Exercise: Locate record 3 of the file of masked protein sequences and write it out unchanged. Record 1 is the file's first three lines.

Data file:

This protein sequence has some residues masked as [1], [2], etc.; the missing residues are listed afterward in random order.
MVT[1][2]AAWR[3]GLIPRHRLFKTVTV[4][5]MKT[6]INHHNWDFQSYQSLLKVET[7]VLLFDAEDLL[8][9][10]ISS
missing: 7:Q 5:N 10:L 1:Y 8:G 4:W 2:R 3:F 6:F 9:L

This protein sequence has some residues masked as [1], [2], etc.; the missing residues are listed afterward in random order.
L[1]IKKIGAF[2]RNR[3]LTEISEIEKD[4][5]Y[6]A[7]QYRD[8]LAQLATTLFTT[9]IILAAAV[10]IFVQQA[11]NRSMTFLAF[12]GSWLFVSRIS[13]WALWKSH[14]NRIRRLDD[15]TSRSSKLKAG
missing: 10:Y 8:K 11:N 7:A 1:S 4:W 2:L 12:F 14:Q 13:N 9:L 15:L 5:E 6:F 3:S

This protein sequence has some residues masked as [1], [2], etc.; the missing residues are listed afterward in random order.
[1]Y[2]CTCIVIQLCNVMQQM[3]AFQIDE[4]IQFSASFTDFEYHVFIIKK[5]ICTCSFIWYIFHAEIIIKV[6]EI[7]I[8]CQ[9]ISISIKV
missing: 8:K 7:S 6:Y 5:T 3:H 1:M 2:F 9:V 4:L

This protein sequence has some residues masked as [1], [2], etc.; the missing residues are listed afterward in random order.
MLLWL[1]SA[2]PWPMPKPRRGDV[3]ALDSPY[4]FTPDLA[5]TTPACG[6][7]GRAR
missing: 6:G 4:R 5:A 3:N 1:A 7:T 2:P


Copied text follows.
This protein sequence has some residues masked as [1], [2], etc.; the missing residues are listed afterward in random order.
[1]Y[2]CTCIVIQLCNVMQQM[3]AFQIDE[4]IQFSASFTDFEYHVFIIKK[5]ICTCSFIWYIFHAEIIIKV[6]EI[7]I[8]CQ[9]ISISIKV
missing: 8:K 7:S 6:Y 5:T 3:H 1:M 2:F 9:V 4:L